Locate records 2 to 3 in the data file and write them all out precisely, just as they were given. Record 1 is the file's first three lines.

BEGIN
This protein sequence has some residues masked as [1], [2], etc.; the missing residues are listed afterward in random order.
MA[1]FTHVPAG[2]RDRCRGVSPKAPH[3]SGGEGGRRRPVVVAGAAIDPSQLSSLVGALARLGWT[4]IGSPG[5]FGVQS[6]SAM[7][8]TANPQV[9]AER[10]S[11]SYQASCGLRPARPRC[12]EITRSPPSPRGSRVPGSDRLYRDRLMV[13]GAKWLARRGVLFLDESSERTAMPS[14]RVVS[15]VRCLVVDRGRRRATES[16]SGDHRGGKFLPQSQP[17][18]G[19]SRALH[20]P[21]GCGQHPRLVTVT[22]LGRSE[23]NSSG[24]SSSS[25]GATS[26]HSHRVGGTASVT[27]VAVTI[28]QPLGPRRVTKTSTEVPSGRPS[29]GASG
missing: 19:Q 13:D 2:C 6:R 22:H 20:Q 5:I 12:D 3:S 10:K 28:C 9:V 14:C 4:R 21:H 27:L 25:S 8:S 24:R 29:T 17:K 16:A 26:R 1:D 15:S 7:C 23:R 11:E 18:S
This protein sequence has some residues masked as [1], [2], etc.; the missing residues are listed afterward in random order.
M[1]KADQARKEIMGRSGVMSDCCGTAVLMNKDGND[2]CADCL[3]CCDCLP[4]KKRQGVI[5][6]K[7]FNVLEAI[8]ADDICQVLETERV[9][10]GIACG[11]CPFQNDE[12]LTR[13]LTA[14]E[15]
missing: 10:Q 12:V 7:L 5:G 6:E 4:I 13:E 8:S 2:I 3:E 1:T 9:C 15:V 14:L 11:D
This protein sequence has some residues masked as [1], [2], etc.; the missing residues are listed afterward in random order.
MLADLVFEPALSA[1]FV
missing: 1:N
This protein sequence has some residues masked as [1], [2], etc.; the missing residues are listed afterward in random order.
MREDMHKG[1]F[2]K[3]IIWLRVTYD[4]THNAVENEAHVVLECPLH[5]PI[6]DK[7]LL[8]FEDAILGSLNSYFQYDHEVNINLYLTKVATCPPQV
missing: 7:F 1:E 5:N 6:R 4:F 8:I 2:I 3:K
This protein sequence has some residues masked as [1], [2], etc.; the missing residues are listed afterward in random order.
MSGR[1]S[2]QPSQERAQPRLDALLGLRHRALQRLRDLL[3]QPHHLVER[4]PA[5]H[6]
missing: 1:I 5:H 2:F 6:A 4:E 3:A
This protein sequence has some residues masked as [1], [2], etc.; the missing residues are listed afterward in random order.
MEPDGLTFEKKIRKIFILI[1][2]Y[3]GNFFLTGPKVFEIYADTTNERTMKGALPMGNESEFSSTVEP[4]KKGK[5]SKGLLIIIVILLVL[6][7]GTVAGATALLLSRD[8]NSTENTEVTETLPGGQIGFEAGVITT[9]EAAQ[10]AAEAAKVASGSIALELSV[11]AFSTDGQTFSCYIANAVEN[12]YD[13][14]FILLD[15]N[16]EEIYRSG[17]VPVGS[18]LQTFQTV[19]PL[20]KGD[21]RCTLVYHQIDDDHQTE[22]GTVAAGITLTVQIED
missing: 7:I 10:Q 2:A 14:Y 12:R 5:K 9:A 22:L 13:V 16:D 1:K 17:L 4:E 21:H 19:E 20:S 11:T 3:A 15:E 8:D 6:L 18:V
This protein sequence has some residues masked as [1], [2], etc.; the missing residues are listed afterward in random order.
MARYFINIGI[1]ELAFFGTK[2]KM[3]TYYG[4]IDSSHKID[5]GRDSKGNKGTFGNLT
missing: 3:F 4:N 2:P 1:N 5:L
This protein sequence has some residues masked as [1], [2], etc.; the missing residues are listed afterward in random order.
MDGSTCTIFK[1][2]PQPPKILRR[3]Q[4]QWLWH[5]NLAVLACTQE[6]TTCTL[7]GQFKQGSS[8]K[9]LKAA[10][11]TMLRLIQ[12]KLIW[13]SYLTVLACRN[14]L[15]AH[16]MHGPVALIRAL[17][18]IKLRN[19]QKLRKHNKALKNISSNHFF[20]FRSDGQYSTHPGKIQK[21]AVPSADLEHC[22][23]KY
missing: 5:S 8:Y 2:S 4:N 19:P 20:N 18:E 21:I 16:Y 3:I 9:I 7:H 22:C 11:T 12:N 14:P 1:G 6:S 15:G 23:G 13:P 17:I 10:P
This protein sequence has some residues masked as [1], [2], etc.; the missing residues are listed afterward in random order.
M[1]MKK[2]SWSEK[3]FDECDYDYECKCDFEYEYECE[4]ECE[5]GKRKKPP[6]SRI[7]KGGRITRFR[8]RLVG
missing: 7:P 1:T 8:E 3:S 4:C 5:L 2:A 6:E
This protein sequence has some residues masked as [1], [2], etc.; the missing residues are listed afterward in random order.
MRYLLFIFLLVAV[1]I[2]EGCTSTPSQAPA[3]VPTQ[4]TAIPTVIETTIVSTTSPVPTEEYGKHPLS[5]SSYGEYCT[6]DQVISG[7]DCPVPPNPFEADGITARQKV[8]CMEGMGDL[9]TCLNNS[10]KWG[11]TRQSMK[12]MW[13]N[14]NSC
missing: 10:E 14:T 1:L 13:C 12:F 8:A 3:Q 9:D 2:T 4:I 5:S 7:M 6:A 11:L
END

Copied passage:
This protein sequence has some residues masked as [1], [2], etc.; the missing residues are listed afterward in random order.
M[1]KADQARKEIMGRSGVMSDCCGTAVLMNKDGND[2]CADCL[3]CCDCLP[4]KKRQGVI[5][6]K[7]FNVLEAI[8]ADDICQVLETERV[9][10]GIACG[11]CPFQNDE[12]LTR[13]LTA[14]E[15]
missing: 10:Q 12:V 7:L 5:G 6:E 4:I 13:E 8:S 2:I 3:E 1:T 9:C 15:V 14:L 11:D
This protein sequence has some residues masked as [1], [2], etc.; the missing residues are listed afterward in random order.
MLADLVFEPALSA[1]FV
missing: 1:N